PA #12: Powder for the southwest


By meteomorris on 11 February 2015 · 0

Yihaaaa!!
Yihaaaa!!

Summary

  • No snow till Friday

  • There's still powder to be found in the trees

  • After that southwest current and lots of powder in the southwest and the south

  • PowderWatch is now a PowderAlert

  • Avalanche situation still critical

Storm Quinn is getting ready
Storm Quinn is getting ready

Dry and warm until Friday

When you have a look at the webcams and reports right now, blue skies and sun are dominating. You can hardly imagine that there is snow coming at the end of the week. But a look at the weather maps says it all. Storm Quinn is getting ready to bring some more snow this winter. And we can get ready for PowderAlert #12.

Southern Föhn = snow in the south
Southern Föhn = snow in the south

The wind will turn to the south on Friday. The northern Alps will have to deal with a southern Föhn and the temperatures will rise. The first clouds are coming in in the west and it will start snowing by the end of the day.

PowderAlert: Southwestern current = PA#12

Although GFS was indicating snow for the west yesterday, I dared to say that it would be snowfall from the southwest. A quick look at the jet stream maps was enough to confirm this. GFS and ECMWF today confirm this assumption. A southwesterly current will normally bring lots of snow between Monte Rosa and the Ortler (and possibly even more to the east) and the French Southern Alps. During the cold fronts it will snow in the rest of the French Alps, western Switzerland, the Jura, the Black Forest and sometimes Voralberg as well. Although in this case the calculations are mainly in favor of the southern and western Alps and snow for the northern Alps is pretty much gone. More details will pop up the next couple of days. Therefore, I will limit myself for now by naming those regions where PowderAlert #12 will provide snow for sure. A PowderAlert applies to the following regions:

In addition, there might be snow for the northern Alps, but that's absolutely not sure yet. Therefore there is a PowderWatch for:

What about Austria?

If there will be no snow for the northern Alps, than Austria will have to deal with heavy winds from the south and mild temperatures. If this happens, be warned. Lots of wind (even with blue skies and sunshine) will transport a lot of snow close to ridges, couloirs, etc. This transported snow connects very badly and slowly and will cause instant avalanche danger. For a layman it is difficult to recognize this. The wind is strong, but it's nice weather right? Exactly, but that's really dangerous.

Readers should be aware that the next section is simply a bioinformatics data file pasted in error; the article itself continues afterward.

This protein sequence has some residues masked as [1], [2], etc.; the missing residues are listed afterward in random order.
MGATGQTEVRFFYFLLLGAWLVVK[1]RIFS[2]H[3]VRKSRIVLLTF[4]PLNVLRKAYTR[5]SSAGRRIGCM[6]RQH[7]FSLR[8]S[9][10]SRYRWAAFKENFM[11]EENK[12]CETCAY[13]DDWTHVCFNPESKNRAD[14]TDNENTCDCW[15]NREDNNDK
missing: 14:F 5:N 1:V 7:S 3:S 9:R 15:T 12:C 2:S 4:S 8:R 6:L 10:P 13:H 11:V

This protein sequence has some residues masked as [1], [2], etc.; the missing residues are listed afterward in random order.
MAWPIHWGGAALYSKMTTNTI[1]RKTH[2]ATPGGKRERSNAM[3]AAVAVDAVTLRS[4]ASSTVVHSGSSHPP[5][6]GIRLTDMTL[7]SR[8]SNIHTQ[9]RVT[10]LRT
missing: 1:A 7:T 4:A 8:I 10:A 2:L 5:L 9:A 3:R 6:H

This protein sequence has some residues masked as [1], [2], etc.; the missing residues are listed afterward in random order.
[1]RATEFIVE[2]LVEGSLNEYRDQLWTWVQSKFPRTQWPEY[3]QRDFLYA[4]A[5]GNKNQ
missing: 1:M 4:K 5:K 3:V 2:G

It will be busy on the roads

The holidays will start on February 14th in the south of the Netherlands, Belgium, Denmark, Germany (including Bavaria and Saarland), northern Austria, in parts of Italy, Norway and Sweden and coming weekend tout Paris has vacation. In addition, the holiday weeks in England, Switzerland and the south and east of France are already in full swing. In short: it will be really busy on the roads to and from the ski areas. You'd better wait till Sunday to start your powder trip. It's not that busy on the roads and there's already some snow from PowderAlert #12 so can ride some powder between the trees.

Powderadvice

It will get busy, to and from and within the Alps and therefore we'll have to wait where they are going to fall exactly. Skip next Saturday. But I expect that it is ON again from Sunday. More about that the next couple of days.

Please watch out!

Lots of people on the mountain results in powder stress and this means being on faces where you don't really want to be. How tempting the terrain above the tree line looks like, it's still pretty dangerous (and in forests with steep faces above) there. The snow cover is very unstable. Both deep in the snow cover as on the top layers you can find unstable layers. In addition, the transitions from a thick to a thin snow cover and vice versa are best to avoid.

Avalanche danger still critical

So do not forget (with all the stoke) that the snow cover is still built up quite poor in many parts of the Alps. This winter, there were already 69 fatalities due to avalanches! Therefore choose tree runs with not too steep faces above you. By doing that you eliminate a large part of the problems and risks. If you're heading to the Alps the coming days, be alert. Check your local daily avalanche bulletin, make sure you have the right gear with you and that you have the right knowledge. No knowledge? Are you not sure? Say no to off piste and wait for conditions to improve. If in doubt, do not go out!

Stay stoked

Morris


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